North-South Transport Corridor offers many opportunities for Indo-Russian trade. Source: ITAR-TASS
The NSTC that Putin referred to as a "flagship project" is a land- and sea-based 7,200 km long network comprising rail, road and water routes that is aimed at reducing costs and travel time for freight transport in a bid to boost trade between Russia, Iran, Central Asia and India. It will link South Asia to Western and Northern Europe.
"We believe that this cooperation serves the interests of the peoples of Iran, Azerbaijan, and Russia and, of course, the interests of the entire region," PressTV quoted Iranian Foreign Minister Mohammad Javad Zarif as saying.
The project, research shows, will provide a cost-effective alternative to the maritime route across the Suez Canal.
The route was tested in 2014, with dry runs conducted between Mumbai and Baku, as well as Mumbai and Astrakhan indicating that transport costs could be reduced by $2,500 per 15 tons of cargo, PressTV reported.
Travel time cuts are even more impressive. For instance, India and Russia use maritime routes for freight transport at the moment, with goods reaching their destination in approximately 40 days. The NSTC will allow freight from Mumbai to reach Saint Petersburg in 14 days, the media outlet added, citing JSC Russian Railways.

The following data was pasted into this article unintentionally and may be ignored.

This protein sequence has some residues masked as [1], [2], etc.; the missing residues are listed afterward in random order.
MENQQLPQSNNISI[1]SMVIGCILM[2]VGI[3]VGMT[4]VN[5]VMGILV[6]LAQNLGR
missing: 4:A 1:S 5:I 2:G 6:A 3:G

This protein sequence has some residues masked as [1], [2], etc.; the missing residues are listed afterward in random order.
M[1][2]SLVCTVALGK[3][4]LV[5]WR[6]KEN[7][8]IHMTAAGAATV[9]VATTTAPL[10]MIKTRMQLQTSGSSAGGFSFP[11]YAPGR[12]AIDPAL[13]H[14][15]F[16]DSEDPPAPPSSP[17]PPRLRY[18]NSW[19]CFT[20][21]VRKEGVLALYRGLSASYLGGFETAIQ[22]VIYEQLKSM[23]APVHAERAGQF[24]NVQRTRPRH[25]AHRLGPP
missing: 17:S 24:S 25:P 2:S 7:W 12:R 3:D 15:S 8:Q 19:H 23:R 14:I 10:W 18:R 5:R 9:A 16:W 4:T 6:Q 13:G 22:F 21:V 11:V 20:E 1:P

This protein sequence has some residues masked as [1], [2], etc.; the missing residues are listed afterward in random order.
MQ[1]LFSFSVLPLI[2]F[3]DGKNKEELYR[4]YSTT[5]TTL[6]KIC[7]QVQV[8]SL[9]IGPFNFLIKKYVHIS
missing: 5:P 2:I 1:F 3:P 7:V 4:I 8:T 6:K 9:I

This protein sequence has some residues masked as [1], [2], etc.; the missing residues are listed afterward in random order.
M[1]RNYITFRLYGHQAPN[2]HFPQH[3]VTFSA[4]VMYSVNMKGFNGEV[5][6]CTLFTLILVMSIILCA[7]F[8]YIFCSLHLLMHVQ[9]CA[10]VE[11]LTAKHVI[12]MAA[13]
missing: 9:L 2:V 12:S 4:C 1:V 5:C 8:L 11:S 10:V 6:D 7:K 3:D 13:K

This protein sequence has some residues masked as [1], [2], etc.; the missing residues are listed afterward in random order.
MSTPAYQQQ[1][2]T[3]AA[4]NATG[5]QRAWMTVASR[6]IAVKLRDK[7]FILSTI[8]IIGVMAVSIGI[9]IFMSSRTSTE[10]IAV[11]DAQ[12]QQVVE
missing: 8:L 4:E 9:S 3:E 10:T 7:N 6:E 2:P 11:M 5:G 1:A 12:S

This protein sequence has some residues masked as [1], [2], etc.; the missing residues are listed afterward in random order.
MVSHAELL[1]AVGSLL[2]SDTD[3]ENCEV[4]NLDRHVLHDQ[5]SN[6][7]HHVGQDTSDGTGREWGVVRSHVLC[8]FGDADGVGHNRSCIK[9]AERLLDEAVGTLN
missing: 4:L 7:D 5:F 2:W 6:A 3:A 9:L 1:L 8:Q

A study, conducted by the Federation of Freight Forwarders' Associations in India showed that the NSTC would be 30 percent cheaper and 40 percent shorter than the existing routes, the Diplomat reported in May 2015.
The project was unveiled in 2000 when Russia, Iran and India signed an agreement to build the route. Other states involved in the project include Armenia, Belarus, Kazakhstan, Kyrgyzstan, Oman, Tajikistan, Turkey and Ukraine.
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